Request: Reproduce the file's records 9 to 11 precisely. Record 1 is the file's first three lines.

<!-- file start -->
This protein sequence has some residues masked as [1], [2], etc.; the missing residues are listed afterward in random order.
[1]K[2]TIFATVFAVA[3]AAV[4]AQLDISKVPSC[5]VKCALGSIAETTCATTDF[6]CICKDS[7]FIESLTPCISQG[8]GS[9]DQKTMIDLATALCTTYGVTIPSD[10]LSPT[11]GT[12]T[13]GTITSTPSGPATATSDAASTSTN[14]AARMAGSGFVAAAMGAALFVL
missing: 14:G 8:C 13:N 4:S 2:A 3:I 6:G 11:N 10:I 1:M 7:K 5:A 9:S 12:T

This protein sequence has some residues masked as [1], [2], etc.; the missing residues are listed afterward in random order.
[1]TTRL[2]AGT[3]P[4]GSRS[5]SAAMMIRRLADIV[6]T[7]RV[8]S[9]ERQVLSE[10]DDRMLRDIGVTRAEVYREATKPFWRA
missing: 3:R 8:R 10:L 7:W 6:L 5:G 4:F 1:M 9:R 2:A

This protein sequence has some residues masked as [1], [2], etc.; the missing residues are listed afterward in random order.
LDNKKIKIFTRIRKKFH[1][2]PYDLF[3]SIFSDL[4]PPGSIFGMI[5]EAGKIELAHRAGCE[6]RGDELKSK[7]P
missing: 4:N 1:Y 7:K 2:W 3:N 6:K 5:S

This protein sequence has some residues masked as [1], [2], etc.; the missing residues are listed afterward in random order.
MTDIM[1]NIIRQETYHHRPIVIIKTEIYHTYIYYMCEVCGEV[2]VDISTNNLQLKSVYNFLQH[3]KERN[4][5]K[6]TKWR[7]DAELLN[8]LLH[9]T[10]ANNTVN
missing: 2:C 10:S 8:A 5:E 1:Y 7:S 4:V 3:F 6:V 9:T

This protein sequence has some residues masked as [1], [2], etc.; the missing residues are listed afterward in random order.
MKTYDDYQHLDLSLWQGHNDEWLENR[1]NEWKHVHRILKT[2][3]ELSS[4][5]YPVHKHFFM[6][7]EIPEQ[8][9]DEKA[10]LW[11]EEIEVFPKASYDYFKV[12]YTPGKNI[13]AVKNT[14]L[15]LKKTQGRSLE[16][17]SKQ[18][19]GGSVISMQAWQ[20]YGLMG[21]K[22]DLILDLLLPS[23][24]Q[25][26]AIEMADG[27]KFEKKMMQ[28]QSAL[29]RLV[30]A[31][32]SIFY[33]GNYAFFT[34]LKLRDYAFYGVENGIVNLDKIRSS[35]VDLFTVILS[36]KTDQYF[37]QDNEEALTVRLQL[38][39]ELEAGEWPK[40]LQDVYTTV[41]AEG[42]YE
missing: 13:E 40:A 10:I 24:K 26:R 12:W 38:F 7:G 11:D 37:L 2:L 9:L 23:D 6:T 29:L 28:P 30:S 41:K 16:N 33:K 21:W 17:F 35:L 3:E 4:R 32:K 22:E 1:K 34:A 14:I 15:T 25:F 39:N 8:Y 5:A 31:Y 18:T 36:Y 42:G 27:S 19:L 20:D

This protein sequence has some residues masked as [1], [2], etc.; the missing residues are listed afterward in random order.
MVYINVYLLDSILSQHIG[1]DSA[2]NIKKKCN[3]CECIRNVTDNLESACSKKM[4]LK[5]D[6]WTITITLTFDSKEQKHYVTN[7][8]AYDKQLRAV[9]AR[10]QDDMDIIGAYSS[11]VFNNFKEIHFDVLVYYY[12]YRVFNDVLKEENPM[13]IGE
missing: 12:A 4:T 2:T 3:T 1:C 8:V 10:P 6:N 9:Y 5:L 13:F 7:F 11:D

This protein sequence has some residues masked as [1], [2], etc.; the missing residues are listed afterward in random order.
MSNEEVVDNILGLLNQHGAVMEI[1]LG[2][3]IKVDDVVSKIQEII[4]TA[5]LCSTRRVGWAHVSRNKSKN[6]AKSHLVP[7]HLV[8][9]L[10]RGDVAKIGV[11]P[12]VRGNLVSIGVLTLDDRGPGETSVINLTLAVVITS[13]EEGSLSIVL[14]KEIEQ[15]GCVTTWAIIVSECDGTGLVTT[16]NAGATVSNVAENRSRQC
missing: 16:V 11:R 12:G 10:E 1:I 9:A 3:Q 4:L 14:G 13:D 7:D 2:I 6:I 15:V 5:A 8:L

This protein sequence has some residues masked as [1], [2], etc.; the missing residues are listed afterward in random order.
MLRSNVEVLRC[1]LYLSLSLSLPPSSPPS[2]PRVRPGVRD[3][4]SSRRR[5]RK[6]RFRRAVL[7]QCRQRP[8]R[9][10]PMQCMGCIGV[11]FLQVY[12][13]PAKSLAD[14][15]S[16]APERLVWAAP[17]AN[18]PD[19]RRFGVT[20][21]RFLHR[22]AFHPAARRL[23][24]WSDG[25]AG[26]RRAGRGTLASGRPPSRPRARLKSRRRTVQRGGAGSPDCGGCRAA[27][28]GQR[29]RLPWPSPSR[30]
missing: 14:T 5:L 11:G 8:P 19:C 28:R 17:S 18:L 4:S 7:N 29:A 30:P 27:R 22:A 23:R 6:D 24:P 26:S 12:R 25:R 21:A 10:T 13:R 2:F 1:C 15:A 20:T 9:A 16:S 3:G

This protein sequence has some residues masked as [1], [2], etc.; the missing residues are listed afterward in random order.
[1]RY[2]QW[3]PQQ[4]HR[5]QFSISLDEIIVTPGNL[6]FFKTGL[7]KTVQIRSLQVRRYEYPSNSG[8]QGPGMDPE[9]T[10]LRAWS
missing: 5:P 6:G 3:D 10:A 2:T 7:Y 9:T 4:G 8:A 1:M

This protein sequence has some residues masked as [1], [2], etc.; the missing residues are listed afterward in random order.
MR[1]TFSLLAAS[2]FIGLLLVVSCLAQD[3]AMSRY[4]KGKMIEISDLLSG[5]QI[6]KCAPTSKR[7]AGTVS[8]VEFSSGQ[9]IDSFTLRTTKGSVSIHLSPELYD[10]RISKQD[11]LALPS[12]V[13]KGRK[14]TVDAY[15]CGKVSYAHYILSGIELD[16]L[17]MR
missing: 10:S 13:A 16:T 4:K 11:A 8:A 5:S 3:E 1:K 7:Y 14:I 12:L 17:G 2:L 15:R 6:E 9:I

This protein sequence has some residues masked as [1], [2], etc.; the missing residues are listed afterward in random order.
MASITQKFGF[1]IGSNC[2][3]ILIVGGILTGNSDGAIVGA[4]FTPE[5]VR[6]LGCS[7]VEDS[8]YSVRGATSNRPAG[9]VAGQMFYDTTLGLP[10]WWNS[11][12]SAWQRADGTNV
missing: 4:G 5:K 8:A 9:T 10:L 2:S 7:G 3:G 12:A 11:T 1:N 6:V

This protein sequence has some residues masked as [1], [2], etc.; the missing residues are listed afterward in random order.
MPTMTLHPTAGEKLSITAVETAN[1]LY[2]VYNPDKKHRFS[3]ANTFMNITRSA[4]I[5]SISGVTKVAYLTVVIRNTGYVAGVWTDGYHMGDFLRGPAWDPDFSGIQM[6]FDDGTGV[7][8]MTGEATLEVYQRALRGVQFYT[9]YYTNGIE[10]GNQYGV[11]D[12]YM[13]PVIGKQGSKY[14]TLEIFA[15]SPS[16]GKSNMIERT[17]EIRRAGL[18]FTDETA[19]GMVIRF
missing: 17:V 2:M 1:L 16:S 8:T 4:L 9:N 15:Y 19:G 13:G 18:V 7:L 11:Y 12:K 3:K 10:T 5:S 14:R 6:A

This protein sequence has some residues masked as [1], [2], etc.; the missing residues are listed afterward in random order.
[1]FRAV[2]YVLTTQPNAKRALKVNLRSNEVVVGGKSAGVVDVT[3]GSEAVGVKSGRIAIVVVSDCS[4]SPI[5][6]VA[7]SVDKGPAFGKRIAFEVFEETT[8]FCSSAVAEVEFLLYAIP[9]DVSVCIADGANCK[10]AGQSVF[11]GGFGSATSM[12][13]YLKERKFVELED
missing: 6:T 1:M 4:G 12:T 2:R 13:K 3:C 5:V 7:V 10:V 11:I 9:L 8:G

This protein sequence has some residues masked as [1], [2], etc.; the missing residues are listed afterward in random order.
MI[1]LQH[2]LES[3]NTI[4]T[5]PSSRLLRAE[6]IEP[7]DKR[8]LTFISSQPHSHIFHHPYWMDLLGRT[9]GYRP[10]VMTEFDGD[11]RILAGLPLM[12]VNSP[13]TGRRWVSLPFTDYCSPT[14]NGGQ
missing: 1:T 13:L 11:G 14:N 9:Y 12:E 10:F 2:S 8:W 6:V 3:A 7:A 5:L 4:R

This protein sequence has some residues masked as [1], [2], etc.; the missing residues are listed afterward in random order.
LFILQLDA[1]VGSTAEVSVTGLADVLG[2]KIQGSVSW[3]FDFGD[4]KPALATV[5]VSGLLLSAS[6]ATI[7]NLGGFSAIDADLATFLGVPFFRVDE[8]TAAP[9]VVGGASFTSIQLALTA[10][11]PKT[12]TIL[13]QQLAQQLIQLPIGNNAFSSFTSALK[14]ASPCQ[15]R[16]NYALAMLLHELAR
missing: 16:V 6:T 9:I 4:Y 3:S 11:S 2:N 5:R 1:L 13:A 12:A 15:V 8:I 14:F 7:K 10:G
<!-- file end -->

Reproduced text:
This protein sequence has some residues masked as [1], [2], etc.; the missing residues are listed afterward in random order.
[1]RY[2]QW[3]PQQ[4]HR[5]QFSISLDEIIVTPGNL[6]FFKTGL[7]KTVQIRSLQVRRYEYPSNSG[8]QGPGMDPE[9]T[10]LRAWS
missing: 5:P 6:G 3:D 10:A 2:T 7:Y 9:T 4:G 8:A 1:M

This protein sequence has some residues masked as [1], [2], etc.; the missing residues are listed afterward in random order.
MR[1]TFSLLAAS[2]FIGLLLVVSCLAQD[3]AMSRY[4]KGKMIEISDLLSG[5]QI[6]KCAPTSKR[7]AGTVS[8]VEFSSGQ[9]IDSFTLRTTKGSVSIHLSPELYD[10]RISKQD[11]LALPS[12]V[13]KGRK[14]TVDAY[15]CGKVSYAHYILSGIELD[16]L[17]MR
missing: 10:S 13:A 16:T 4:K 11:A 8:A 5:S 3:E 1:K 7:Y 14:I 12:L 17:G 2:L 15:R 6:E 9:I

This protein sequence has some residues masked as [1], [2], etc.; the missing residues are listed afterward in random order.
MASITQKFGF[1]IGSNC[2][3]ILIVGGILTGNSDGAIVGA[4]FTPE[5]VR[6]LGCS[7]VEDS[8]YSVRGATSNRPAG[9]VAGQMFYDTTLGLP[10]WWNS[11][12]SAWQRADGTNV
missing: 4:G 5:K 8:A 9:T 10:L 2:S 7:G 3:G 12:A 11:T 1:N 6:V